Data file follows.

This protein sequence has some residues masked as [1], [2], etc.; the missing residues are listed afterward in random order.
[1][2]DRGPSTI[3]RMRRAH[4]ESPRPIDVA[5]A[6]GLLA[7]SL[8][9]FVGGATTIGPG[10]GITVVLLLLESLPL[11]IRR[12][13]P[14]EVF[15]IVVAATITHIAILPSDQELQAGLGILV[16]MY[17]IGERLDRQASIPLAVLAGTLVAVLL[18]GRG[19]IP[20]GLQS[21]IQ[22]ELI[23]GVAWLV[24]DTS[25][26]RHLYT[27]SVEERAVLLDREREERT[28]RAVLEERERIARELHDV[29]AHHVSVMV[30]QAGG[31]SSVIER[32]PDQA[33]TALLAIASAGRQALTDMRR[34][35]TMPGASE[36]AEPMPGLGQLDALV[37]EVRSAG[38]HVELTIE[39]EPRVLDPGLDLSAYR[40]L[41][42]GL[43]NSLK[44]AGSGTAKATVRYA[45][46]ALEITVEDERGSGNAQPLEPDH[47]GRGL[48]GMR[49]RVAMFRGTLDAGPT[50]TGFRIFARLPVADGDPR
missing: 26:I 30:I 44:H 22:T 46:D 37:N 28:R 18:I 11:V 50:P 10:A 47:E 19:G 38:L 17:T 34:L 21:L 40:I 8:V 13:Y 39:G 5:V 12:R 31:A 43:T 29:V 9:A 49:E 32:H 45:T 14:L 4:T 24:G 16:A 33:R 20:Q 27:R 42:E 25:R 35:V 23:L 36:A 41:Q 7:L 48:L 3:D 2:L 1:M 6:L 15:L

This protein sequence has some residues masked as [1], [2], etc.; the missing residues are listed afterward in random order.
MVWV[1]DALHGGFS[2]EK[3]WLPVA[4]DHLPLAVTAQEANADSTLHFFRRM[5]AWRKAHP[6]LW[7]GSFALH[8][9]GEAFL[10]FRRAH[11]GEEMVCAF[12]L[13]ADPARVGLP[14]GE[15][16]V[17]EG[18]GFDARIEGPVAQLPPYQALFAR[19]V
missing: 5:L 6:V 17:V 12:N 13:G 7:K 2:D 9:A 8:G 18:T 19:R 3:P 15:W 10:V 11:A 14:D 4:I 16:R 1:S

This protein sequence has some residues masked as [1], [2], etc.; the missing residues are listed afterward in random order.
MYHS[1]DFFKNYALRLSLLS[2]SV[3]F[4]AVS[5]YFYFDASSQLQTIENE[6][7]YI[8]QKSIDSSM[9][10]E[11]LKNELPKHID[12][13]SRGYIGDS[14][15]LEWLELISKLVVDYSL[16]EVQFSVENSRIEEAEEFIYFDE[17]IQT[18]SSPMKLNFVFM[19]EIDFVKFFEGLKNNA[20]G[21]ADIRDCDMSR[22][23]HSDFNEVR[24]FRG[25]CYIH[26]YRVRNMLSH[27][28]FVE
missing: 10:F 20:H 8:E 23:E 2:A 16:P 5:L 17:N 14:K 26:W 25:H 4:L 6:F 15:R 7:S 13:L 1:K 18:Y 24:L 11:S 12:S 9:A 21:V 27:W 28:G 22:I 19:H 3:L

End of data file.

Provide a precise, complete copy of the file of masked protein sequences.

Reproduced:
This protein sequence has some residues masked as [1], [2], etc.; the missing residues are listed afterward in random order.
[1][2]DRGPSTI[3]RMRRAH[4]ESPRPIDVA[5]A[6]GLLA[7]SL[8][9]FVGGATTIGPG[10]GITVVLLLLESLPL[11]IRR[12][13]P[14]EVF[15]IVVAATITHIAILPSDQELQAGLGILV[16]MY[17]IGERLDRQASIPLAVLAGTLVAVLL[18]GRG[19]IP[20]GLQS[21]IQ[22]ELI[23]GVAWLV[24]DTS[25][26]RHLYT[27]SVEERAVLLDREREERT[28]RAVLEERERIARELHDV[29]AHHVSVMV[30]QAGG[31]SSVIER[32]PDQA[33]TALLAIASAGRQALTDMRR[34][35]TMPGASE[36]AEPMPGLGQLDALV[37]EVRSAG[38]HVELTIE[39]EPRVLDPGLDLSAYR[40]L[41][42]GL[43]NSLK[44]AGSGTAKATVRYA[45][46]ALEITVEDERGSGNAQPLEPDH[47]GRGL[48]GMR[49]RVAMFRGTLDAGPT[50]TGFRIFARLPVADGDPR
missing: 26:I 30:I 44:H 22:T 46:D 37:N 28:R 18:I 11:V 50:P 10:A 47:E 19:G 38:L 17:T 34:L 21:L 40:I 8:V 13:Y 39:G 5:V 12:R 31:A 43:T 29:V 9:A 49:E 32:H 45:T 14:L 4:T 24:G 16:A 33:R 20:Q 27:R 42:E 25:R 35:V 23:L 36:A 41:Q 7:L 48:L 3:D 2:L 1:M 6:L 15:L

This protein sequence has some residues masked as [1], [2], etc.; the missing residues are listed afterward in random order.
MVWV[1]DALHGGFS[2]EK[3]WLPVA[4]DHLPLAVTAQEANADSTLHFFRRM[5]AWRKAHP[6]LW[7]GSFALH[8][9]GEAFL[10]FRRAH[11]GEEMVCAF[12]L[13]ADPARVGLP[14]GE[15][16]V[17]EG[18]GFDARIEGPVAQLPPYQALFAR[19]V
missing: 5:L 6:V 17:V 12:N 13:G 7:K 2:D 9:A 8:G 18:T 19:R 3:P 15:W 10:V 11:A 14:D 4:I 16:R 1:S

This protein sequence has some residues masked as [1], [2], etc.; the missing residues are listed afterward in random order.
MYHS[1]DFFKNYALRLSLLS[2]SV[3]F[4]AVS[5]YFYFDASSQLQTIENE[6][7]YI[8]QKSIDSSM[9][10]E[11]LKNELPKHID[12][13]SRGYIGDS[14][15]LEWLELISKLVVDYSL[16]EVQFSVENSRIEEAEEFIYFDE[17]IQT[18]SSPMKLNFVFM[19]EIDFVKFFEGLKNNA[20]G[21]ADIRDCDMSR[22][23]HSDFNEVR[24]FRG[25]CYIH[26]YRVRNMLSH[27][28]FVE
missing: 10:F 20:H 8:E 23:E 2:A 16:P 5:L 17:N 14:K 26:W 25:H 4:L 6:F 15:R 7:S 13:L 1:K 18:Y 24:L 11:S 12:S 9:A 21:V 27:W 28:G 22:I 19:H 3:L